‹ Back to Columns

Using a Team to Save Energy

Cindy Belt

There are multiple ways to save energy in a plant. Sometimes it is an engineering project to install new lighting. Sometimes it is a combination of management and purchasing departments working to be in a demand response program. One of the best ways is running a team project. Team projects give you the benefit of varied viewpoints (production, maintenance, engineering, etc.) and buy-in. Being involved in finding solutions to problems means you are more likely to support the change. Team projects can be run in several ways.

Gemba Walk
While some plants perform regular gemba walks, few are directly tied to energy. A quick event can be run with a team. After a short training period, a team can walk the plant looking for energy waste. This can be lights on where no one is working, compressed air leaks, furnace doors left open or hydraulics left running when there’s no production. The team can make a list and prioritize the improvements. The important (and often missed) part is to follow-up after the event to make the recommended changes.

Ktakeawaysaizen Event
For more energy savings, a week-long event can both identify savings and implement as many as possible. Initial work includes identifying a project. This could be a specific furnace or line versus a large department. The team should at least include personnel from engineering, maintenance, and production. The week should include training on Kaizen methods, a walk to identify issues, ranking potential improvements, and then implementing as many changes as possible. In one event, a large melting furnace was examined. The team improved the preventative maintenance and critical spare parts along with optimizing the burner system for 3.4% energy savings.

This term is typically used for buildings, but it also can apply to a furnace or production line. Over time a process becomes sloppy and equipment wears out. A team can review the process to bring performance back to the original status or even better. In this case, having a representative from the vendor can greatly help. In one example, a melting furnace was studied. During the week, the vendor gave training, the furnace was examined, a list was developed of needed changes, and work was started. Over 70 items were identified including better platforms, new cleaning tools, door maintenance  and improved documentation. This project required several months to complete the action list, but the results were over $150,000 per year in energy savings alone.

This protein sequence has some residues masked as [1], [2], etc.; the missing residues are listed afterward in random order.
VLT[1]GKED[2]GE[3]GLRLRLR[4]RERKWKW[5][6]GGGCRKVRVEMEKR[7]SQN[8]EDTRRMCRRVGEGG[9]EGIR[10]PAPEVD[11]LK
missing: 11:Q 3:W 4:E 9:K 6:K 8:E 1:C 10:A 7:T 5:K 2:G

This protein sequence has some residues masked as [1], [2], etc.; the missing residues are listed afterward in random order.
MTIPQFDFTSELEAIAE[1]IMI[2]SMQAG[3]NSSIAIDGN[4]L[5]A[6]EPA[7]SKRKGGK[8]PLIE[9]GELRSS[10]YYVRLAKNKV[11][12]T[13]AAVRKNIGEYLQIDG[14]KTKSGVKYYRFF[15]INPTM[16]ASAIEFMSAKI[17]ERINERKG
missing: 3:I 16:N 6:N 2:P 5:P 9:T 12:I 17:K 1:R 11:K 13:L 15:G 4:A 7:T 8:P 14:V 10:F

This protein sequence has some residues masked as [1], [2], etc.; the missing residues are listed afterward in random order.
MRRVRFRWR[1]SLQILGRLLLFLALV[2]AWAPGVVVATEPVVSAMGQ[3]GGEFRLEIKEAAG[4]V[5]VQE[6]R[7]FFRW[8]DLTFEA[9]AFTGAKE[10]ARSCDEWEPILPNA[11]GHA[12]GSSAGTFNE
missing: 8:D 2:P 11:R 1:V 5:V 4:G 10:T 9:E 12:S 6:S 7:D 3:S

Six-Sigma Team Projects
The ultimate team project is a 6S team. With a Green or Black Belt leader, the team works through the steps of Define, Measure, Analyze, Improve, and Control.

These projects can take several months or even a year to complete, but the savings can be significant. In general, energy savings are obtained through process improvements without the requirement for new equipment.

Some examples of work done during 6S projects:

  • Data showed the operators stopped work two hours before the end of their 12-hour shift “to clean up.” Staggering shifts and better training was needed.
  • Hold times in a heat treat operation were found to be excessive in two different projects. In one, work was done to improve scheduling of the operation. In the other, the bottleneck operation after the furnace was addressed instead. In both cases, the reduced hold times reduced energy use.
  • A three-week study was done to collect data on operations of a melt department. This gave the team data on differences between furnaces, alloys, shifts, and processes. The project ultimately saved $200,000 per year.

The drawback to 6s projects is the time required. In one case, the project had to be halted when turnover in personnel decimated the team. In another, the measure phase took over a year and progress stopped.

EPA Energy Star Treasure Hunts
These are two- to three-day events that engage employees in identifying low-cost energy savings opportunities from behavioral, operational, and maintenance actions.

The core of an Energy Treasure Hunt is an onsite three-day event in which cross-functional teams of employees identify day-to-day operational energy efficiency improvements. Treasure Hunts also enable employees to build a culture of continuous improvement for implementing energy control measures that reduce use, costs, and associated greenhouse gas emissions. 

Click here to see this story as it appears in the September 2019 issue of Modern Casting